Thursday, 18 March 2010

Nollywood movies/Memories of my mama

Nollywood movies/Memories of my mama

I've officially become a stan/addict of Nollywood movies. I just can't get enough of them!
For folks who are familiar with this genre, you've all seen the atrocious acting, the awful story lines, the sudden drop of audio et al. Nonetheless, I am totally addicted, as is my husband! In fact, I've started watching these movies online, as there is no Nollywood channel in Holland.

When I watch these movies, particularly the older women characters, I think about my mama; the drama, the joy, the emotions espoused within them. I then try to understand what she want through, living in an alien environment and trying to make good for her children in the belly of the beast.

Then it got me thinking... Let me rewind for a moment.

Last year, a really good friend of mine did some filming of me - it's part of her course for her Masters in documentary film. She filmed me in my neighbourhood and asked me about my childhood memories. I recited the below piece of poetry; I then started to write a piece about my mama - still unfinished. I will be finishing it off, but it's going to be long.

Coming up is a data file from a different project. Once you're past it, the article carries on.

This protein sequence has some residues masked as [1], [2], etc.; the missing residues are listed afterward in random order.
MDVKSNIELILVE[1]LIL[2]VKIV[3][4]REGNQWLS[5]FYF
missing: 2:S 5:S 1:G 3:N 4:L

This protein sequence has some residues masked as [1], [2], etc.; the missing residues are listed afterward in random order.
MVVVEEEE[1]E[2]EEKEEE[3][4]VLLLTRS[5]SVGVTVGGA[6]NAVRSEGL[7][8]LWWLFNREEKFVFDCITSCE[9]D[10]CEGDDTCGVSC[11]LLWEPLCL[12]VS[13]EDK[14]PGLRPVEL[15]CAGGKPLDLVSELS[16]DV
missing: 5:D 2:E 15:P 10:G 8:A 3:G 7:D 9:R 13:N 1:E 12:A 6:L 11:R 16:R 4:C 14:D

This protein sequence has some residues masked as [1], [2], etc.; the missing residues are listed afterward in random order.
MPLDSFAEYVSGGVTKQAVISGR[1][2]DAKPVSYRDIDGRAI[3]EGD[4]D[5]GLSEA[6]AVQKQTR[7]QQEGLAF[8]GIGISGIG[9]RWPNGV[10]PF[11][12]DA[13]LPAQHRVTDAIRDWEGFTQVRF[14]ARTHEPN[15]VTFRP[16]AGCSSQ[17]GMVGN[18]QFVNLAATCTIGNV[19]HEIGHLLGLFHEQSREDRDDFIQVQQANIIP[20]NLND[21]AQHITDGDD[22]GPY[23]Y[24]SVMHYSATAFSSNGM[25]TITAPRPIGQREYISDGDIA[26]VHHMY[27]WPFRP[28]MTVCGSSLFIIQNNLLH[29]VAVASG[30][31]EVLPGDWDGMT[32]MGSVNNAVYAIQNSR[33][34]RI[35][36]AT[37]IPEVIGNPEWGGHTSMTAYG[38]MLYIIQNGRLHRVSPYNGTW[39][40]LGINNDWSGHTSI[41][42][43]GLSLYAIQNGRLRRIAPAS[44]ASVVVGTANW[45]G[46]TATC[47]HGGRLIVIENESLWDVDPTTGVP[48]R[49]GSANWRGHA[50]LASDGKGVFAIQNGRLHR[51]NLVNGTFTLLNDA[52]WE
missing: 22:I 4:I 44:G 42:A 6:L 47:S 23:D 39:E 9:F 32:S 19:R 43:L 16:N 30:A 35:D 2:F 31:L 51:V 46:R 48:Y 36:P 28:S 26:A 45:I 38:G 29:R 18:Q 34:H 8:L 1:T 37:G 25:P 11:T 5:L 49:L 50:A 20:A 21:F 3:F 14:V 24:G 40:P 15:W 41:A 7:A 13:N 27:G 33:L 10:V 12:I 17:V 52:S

Motherless Child?

Sometimes I feel like a motherless child

seekin' that cord

to reattach

so that memories could solidly be matched

of eating:

Egusi soup and pounded yam on wintery weekday nights

fighting for that precious piece of chicken in red palm stew delight

eating black eyed beans religiously on Saturdays before visiting Ridley Road market,

where my mama preached to Oshun daughters, being embarrassed as their Yoruba accented timbres were raised higher, higher,

bartering for bargain prices to be pushed lower,lower...

Getting ready for church/Sunday school, and hearing the dulcet tones of Jim Reeves on the living room's gramophone,

sitting crouched over on the kitchen floor,

whilst the pale icon of Jesus Christ watched on in pitied bemusement, squeezed between my mama's thighs like a slice of lemon,

whilst ears pushed forward as I waited for the onslaught of the hot comb on my nappy crown

to become acceptable in the tabernacle of hallelujah/praise the Lord!

too many memories that I have digested,

but why do I feel like a motherless child, far away from home?

Taiwo Ogunnaike
© 2008

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